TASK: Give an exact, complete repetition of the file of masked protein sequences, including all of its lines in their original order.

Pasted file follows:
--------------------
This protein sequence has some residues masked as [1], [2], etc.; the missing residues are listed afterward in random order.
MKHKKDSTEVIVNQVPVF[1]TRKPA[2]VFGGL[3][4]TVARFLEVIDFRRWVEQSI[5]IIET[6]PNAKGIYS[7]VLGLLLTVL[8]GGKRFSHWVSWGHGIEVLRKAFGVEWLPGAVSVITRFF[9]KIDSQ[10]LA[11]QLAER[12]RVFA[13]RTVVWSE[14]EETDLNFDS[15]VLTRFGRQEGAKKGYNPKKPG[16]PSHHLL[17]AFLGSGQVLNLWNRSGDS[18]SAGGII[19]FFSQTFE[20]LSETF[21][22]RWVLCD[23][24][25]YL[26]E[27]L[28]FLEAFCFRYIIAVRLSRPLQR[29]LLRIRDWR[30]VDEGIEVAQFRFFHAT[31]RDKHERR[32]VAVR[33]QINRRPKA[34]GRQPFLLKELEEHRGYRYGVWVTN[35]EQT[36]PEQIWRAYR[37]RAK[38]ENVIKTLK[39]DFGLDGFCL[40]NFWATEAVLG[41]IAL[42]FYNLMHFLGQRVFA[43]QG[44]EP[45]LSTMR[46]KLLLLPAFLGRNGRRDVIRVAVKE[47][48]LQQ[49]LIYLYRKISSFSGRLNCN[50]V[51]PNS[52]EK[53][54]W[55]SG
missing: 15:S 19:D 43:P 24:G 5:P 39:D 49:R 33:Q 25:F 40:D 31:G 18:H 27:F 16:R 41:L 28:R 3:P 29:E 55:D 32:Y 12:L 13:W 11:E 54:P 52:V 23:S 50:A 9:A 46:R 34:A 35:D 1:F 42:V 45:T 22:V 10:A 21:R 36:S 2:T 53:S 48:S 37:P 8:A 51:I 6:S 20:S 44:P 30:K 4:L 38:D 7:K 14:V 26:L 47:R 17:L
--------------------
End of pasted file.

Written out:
This protein sequence has some residues masked as [1], [2], etc.; the missing residues are listed afterward in random order.
MKHKKDSTEVIVNQVPVF[1]TRKPA[2]VFGGL[3][4]TVARFLEVIDFRRWVEQSI[5]IIET[6]PNAKGIYS[7]VLGLLLTVL[8]GGKRFSHWVSWGHGIEVLRKAFGVEWLPGAVSVITRFF[9]KIDSQ[10]LA[11]QLAER[12]RVFA[13]RTVVWSE[14]EETDLNFDS[15]VLTRFGRQEGAKKGYNPKKPG[16]PSHHLL[17]AFLGSGQVLNLWNRSGDS[18]SAGGII[19]FFSQTFE[20]LSETF[21][22]RWVLCD[23][24][25]YL[26]E[27]L[28]FLEAFCFRYIIAVRLSRPLQR[29]LLRIRDWR[30]VDEGIEVAQFRFFHAT[31]RDKHERR[32]VAVR[33]QINRRPKA[34]GRQPFLLKELEEHRGYRYGVWVTN[35]EQT[36]PEQIWRAYR[37]RAK[38]ENVIKTLK[39]DFGLDGFCL[40]NFWATEAVLG[41]IAL[42]FYNLMHFLGQRVFA[43]QG[44]EP[45]LSTMR[46]KLLLLPAFLGRNGRRDVIRVAVKE[47][48]LQQ[49]LIYLYRKISSFSGRLNCN[50]V[51]PNS[52]EK[53][54]W[55]SG
missing: 15:S 19:D 43:P 24:G 5:P 39:D 49:R 33:Q 25:F 40:D 31:G 18:H 27:F 16:R 41:L 28:R 3:P 29:E 55:D 32:Y 12:L 13:W 11:E 54:P 52:V 23:S 50:A 9:A 46:R 34:A 35:D 1:F 42:V 45:T 22:V 10:A 21:R 36:S 2:T 53:S 48:S 37:P 8:A 51:I 6:S 20:S 44:P 30:K 4:L 38:D 7:K 14:V 26:L 47:R 17:L